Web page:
The Hobbit; or, There and Back Again by J.R.R. Tolkien – The final in the film trilogy was this year's The Hobbit: The Battle of the Five Armies (the Eagles were an army). We did not need three movies from what was essentially a children’s book. Despite being intended for a younger audience, be prepared for an impressively high body count. Peter Jackson added characters and subplots that are barely mentioned or not mentioned at all in The Hobbit to stretch out the films (and make up for the lack of females in the book). While I loved the book and the many confusing names that I may have I bleeped over, I remember seeing the original animated 1977 movie and thinking that they really should have just sent the Eagles in first.
How to Train Your Dragon by Cressida Crowell - For children ages 7 and up, this is a delightful series of books about young Viking Hiccup and his dragon Toothless. The books are full of humor and lessons on how to be a hero, and while the movies are a serious departure both are equally wonderful.
Inherent Vice by Thomas Pynchon – I have to admit, I’ve never read Pynchon. But this is his extremely unique twist on the detective novel that takes place in the 60s, so I assume a lot of drugs and sex are involved. Joaquin Phoenix is weird enough to capture the tone of the book.
Mockingjay by Suzanne Collins – As the series went on it never matched the quality of the first Hunger Games, and frankly, I found the books rather depressing. Be prepared to know that things do not get more upbeat in the last half of the book that will become the next movie, Mockingjay Part Two.
Travelling to Infinity: My Life with Stephen by Jane Wilde Hawking – This memoir by Stephen Hawking’s first wife was adapted into the film The Theory of Everything and is a tale of a marriage that was challenged as much by Stephen Hawking’s success as his illnesses. And then the dude leaves her for his nurse.
Unbroken: A World War II Story of Survival, Resilience, and Redemption, by Laura Hillenbrand – The incredible true story of Louis Zamperini, an Olympic runner who survived 47 days at sea and was rescued by the Japanese; who tortured him as a Prisoner of War for another year and a half. Director Angelina Jolie said that she cut out real parts of his life from the movie because she didn’t think an audience would be able to believe they actually happened. When was the last time you punched a shark?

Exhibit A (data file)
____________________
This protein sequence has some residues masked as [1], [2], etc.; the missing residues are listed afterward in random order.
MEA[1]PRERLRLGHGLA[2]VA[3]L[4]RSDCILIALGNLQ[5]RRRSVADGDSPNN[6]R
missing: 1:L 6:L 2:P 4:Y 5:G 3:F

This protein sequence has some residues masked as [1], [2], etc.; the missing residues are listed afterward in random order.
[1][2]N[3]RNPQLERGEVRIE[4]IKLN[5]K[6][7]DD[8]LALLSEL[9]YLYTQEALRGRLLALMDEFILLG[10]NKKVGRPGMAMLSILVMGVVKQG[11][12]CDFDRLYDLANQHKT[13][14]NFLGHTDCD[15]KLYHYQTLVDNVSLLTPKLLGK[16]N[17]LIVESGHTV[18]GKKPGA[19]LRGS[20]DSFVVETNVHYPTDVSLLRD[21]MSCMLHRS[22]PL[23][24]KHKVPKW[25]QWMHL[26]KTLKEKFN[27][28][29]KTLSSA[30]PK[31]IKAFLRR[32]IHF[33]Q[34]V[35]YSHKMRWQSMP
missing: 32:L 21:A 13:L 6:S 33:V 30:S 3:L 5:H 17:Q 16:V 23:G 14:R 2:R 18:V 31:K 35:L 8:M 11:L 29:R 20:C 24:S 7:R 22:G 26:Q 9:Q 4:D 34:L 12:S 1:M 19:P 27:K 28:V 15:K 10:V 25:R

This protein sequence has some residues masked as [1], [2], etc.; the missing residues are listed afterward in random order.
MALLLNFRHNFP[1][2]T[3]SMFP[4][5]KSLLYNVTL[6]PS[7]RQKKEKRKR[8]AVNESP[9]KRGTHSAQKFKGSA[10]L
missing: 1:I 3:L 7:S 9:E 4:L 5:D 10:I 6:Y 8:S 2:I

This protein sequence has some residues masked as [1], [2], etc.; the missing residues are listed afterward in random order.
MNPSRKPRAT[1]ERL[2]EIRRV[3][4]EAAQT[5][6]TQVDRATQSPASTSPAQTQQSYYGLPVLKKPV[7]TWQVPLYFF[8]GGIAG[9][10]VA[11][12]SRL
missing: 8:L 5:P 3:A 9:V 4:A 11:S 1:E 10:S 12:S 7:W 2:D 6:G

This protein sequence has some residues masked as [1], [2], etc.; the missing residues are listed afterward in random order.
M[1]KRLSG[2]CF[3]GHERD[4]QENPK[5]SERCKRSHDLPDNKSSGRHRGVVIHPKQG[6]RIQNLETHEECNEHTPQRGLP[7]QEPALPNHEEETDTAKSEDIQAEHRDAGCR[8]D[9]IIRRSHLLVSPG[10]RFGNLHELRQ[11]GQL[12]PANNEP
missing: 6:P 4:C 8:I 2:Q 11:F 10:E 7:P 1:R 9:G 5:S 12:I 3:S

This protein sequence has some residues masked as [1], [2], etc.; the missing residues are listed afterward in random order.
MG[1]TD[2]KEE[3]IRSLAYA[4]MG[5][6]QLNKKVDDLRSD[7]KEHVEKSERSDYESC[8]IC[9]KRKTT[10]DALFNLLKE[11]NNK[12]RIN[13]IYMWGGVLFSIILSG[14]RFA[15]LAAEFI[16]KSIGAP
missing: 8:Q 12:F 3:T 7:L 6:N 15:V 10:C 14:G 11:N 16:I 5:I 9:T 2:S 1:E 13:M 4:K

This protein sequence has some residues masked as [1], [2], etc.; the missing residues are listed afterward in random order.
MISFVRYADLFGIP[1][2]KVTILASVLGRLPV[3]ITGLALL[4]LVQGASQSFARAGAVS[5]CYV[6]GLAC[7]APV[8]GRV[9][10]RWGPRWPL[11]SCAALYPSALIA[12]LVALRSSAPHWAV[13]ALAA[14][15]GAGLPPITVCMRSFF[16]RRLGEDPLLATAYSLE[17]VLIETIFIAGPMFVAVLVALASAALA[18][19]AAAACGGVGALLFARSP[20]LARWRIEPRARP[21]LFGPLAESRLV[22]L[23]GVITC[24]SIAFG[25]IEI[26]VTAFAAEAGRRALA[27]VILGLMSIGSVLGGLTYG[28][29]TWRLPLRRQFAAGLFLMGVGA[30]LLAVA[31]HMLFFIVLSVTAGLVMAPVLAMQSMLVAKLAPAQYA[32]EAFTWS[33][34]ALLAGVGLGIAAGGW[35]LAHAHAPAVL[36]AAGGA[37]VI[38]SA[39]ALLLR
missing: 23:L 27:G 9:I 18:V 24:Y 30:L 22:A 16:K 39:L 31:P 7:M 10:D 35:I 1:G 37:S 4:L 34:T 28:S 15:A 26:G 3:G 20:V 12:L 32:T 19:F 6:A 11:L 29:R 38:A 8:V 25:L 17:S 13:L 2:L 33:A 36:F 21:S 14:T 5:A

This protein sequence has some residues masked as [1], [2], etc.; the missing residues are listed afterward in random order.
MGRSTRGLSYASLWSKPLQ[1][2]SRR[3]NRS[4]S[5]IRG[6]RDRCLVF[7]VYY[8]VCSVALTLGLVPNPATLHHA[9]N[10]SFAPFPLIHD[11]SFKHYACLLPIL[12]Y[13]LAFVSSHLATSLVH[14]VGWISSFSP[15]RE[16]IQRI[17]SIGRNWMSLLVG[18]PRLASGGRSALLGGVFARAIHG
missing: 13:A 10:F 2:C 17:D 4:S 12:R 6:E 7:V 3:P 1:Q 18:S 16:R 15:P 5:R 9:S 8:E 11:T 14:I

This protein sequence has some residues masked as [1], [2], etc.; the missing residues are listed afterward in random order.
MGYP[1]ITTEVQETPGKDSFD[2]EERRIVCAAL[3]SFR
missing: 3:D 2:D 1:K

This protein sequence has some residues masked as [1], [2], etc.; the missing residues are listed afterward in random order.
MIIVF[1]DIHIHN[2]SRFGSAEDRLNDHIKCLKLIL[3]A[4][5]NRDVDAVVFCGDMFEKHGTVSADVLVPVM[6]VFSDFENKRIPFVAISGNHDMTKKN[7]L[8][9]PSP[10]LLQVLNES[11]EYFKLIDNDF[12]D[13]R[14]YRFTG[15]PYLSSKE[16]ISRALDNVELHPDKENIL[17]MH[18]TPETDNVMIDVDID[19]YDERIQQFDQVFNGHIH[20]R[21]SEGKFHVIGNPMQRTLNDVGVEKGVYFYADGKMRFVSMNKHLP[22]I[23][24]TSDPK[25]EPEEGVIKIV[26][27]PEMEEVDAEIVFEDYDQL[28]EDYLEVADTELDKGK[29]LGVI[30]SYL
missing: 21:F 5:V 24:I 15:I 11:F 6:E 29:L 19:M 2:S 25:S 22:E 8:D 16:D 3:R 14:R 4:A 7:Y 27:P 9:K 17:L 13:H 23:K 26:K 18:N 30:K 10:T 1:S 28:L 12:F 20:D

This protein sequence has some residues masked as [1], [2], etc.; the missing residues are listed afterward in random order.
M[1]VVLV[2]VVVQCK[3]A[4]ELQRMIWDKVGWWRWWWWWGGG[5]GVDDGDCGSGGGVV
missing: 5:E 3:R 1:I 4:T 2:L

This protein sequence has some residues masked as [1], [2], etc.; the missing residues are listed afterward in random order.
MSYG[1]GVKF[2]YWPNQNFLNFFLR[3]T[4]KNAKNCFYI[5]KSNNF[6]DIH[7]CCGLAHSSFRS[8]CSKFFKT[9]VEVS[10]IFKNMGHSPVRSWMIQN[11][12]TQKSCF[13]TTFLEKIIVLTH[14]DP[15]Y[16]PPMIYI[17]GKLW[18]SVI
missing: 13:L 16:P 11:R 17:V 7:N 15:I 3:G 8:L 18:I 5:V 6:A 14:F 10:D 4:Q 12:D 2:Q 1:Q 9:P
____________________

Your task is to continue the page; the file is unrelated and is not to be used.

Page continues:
Wild: From Lost to Found on the Pacific Crest Trail by Cheryl Strayed – Author Cheryl Strayed worked closely with Reece Witherspoon, keeping the sentiment and tone of the novel. The mother-daughter relationship is outstanding in both.
X-Men: God Loves, Man Kills by Chris Claremont and Brent Anderson – The movie title was changed to X-Men: Days of Future Past, with the much more marketable Wolverine time-traveling instead of Kitty Pryde. This 1990 graphic novel is truly haunting for its Terminator-looking cover and Holocaust/Internment Camp themes.
They was robbed and just because:
Snowpiercer by Jacques Lob and Jean-Marc Rochette – I loved this insane movie based on a graphic novel. The movie itself was beautiful, Tilda Swinton was whackadoodle, Chris Evans was both stoic and desperate, and there was an ax battle scene. In the future the entire surviving population lives on a train that circles Earth, with the poorest barely surviving in the back and the absurdly rich relaxing in the front. Can we say, revolution?
In the past, I don’t think that I ever enjoyed a movie after reading the book first. When I read a book I visualize characters in my head, and seeing a film's translation afterwards is just too jarring . Happily, that changed this past year. Looking at this list of great films, there’s very little chance that there will be a shortage of future movie adaptations from books. I can only hope that they continue this trend of respecting the content of the book, even as they improve and refine the presentation.